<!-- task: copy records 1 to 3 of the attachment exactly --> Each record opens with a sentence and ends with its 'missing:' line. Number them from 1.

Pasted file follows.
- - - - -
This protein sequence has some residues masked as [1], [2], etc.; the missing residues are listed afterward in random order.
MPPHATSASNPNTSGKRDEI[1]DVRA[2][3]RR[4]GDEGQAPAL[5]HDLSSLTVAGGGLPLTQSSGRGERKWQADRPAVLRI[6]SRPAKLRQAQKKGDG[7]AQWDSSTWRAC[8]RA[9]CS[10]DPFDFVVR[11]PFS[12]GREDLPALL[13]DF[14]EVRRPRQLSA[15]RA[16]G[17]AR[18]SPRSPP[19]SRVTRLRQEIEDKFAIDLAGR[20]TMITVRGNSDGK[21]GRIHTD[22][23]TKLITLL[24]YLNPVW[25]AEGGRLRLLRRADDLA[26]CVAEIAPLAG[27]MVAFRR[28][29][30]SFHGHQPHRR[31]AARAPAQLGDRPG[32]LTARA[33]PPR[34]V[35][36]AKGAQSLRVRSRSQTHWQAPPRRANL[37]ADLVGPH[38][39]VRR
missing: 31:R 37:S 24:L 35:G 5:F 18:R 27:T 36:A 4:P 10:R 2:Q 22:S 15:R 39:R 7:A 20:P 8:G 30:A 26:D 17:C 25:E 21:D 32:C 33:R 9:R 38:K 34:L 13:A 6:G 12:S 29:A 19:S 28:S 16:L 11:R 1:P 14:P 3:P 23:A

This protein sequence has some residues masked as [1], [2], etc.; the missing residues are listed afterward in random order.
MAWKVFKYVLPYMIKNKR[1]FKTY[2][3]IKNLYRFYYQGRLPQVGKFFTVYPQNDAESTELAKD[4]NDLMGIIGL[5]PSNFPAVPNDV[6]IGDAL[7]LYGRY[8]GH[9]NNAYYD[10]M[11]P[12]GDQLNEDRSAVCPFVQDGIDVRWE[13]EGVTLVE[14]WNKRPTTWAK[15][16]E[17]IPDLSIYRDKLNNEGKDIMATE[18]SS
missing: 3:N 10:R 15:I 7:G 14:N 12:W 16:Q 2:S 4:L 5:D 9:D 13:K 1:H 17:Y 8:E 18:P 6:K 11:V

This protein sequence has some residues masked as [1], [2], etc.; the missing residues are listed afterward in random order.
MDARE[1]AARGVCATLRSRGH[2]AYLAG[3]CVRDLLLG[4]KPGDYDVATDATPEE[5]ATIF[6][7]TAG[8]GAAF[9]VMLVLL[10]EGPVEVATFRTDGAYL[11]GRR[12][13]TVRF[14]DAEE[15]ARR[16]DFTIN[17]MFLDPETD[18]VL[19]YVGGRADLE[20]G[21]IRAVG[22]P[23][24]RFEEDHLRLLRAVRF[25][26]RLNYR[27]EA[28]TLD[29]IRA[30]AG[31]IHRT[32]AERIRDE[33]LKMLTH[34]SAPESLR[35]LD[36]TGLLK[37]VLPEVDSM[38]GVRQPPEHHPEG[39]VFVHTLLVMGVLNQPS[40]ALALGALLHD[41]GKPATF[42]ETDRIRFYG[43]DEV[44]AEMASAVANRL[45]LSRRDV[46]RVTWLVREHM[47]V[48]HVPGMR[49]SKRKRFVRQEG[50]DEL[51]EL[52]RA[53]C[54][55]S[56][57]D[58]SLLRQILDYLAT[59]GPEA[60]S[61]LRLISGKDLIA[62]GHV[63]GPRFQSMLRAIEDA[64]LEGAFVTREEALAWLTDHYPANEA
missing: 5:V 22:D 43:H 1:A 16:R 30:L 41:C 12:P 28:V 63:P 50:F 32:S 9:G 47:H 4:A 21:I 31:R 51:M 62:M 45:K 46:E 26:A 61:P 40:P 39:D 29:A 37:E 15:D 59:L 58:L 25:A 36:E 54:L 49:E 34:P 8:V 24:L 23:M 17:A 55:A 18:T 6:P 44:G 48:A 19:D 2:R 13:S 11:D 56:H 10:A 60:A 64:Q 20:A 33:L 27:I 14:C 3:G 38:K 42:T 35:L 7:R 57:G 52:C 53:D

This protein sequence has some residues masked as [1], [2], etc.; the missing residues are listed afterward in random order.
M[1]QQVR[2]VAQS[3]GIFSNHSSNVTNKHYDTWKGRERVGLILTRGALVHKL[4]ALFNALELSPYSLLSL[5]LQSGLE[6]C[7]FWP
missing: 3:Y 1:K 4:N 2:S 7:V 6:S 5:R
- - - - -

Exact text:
This protein sequence has some residues masked as [1], [2], etc.; the missing residues are listed afterward in random order.
MPPHATSASNPNTSGKRDEI[1]DVRA[2][3]RR[4]GDEGQAPAL[5]HDLSSLTVAGGGLPLTQSSGRGERKWQADRPAVLRI[6]SRPAKLRQAQKKGDG[7]AQWDSSTWRAC[8]RA[9]CS[10]DPFDFVVR[11]PFS[12]GREDLPALL[13]DF[14]EVRRPRQLSA[15]RA[16]G[17]AR[18]SPRSPP[19]SRVTRLRQEIEDKFAIDLAGR[20]TMITVRGNSDGK[21]GRIHTD[22][23]TKLITLL[24]YLNPVW[25]AEGGRLRLLRRADDLA[26]CVAEIAPLAG[27]MVAFRR[28][29][30]SFHGHQPHRR[31]AARAPAQLGDRPG[32]LTARA[33]PPR[34]V[35][36]AKGAQSLRVRSRSQTHWQAPPRRANL[37]ADLVGPH[38][39]VRR
missing: 31:R 37:S 24:L 35:G 5:F 18:R 27:T 36:A 4:P 10:R 2:Q 22:S 15:R 39:R 7:A 20:P 8:G 30:A 26:D 17:C 25:E 21:D 32:C 33:R 9:R 38:K 34:L 13:A 6:G 12:S 29:A 19:S 28:S 16:L 11:R 1:P 14:P 3:P 23:A

This protein sequence has some residues masked as [1], [2], etc.; the missing residues are listed afterward in random order.
MAWKVFKYVLPYMIKNKR[1]FKTY[2][3]IKNLYRFYYQGRLPQVGKFFTVYPQNDAESTELAKD[4]NDLMGIIGL[5]PSNFPAVPNDV[6]IGDAL[7]LYGRY[8]GH[9]NNAYYD[10]M[11]P[12]GDQLNEDRSAVCPFVQDGIDVRWE[13]EGVTLVE[14]WNKRPTTWAK[15][16]E[17]IPDLSIYRDKLNNEGKDIMATE[18]SS
missing: 3:N 10:R 15:I 7:G 14:N 12:W 16:Q 2:S 4:L 5:D 9:D 13:K 1:H 17:Y 8:E 18:P 6:K 11:V

This protein sequence has some residues masked as [1], [2], etc.; the missing residues are listed afterward in random order.
MDARE[1]AARGVCATLRSRGH[2]AYLAG[3]CVRDLLLG[4]KPGDYDVATDATPEE[5]ATIF[6][7]TAG[8]GAAF[9]VMLVLL[10]EGPVEVATFRTDGAYL[11]GRR[12][13]TVRF[14]DAEE[15]ARR[16]DFTIN[17]MFLDPETD[18]VL[19]YVGGRADLE[20]G[21]IRAVG[22]P[23][24]RFEEDHLRLLRAVRF[25][26]RLNYR[27]EA[28]TLD[29]IRA[30]AG[31]IHRT[32]AERIRDE[33]LKMLTH[34]SAPESLR[35]LD[36]TGLLK[37]VLPEVDSM[38]GVRQPPEHHPEG[39]VFVHTLLVMGVLNQPS[40]ALALGALLHD[41]GKPATF[42]ETDRIRFYG[43]DEV[44]AEMASAVANRL[45]LSRRDV[46]RVTWLVREHM[47]V[48]HVPGMR[49]SKRKRFVRQEG[50]DEL[51]EL[52]RA[53]C[54][55]S[56][57]D[58]SLLRQILDYLAT[59]GPEA[60]S[61]LRLISGKDLIA[62]GHV[63]GPRFQSMLRAIEDA[64]LEGAFVTREEALAWLTDHYPANEA
missing: 5:V 22:D 43:H 1:A 16:R 30:L 41:C 12:P 28:V 63:P 50:F 32:S 9:G 47:H 4:A 21:I 31:R 51:M 62:M 45:K 46:E 26:A 61:P 40:P 39:D 29:A 37:E 15:D 59:L 58:L 25:A 36:E 54:L 49:E 34:P 8:V 24:L 23:M 17:A 55:A 18:T 6:P 44:G 48:A 19:D 2:R 13:S 11:D 56:H 10:A 60:A 64:Q 20:A 33:L 27:I 14:C 3:G 38:K 42:T 35:L 7:R 57:G 52:C 53:D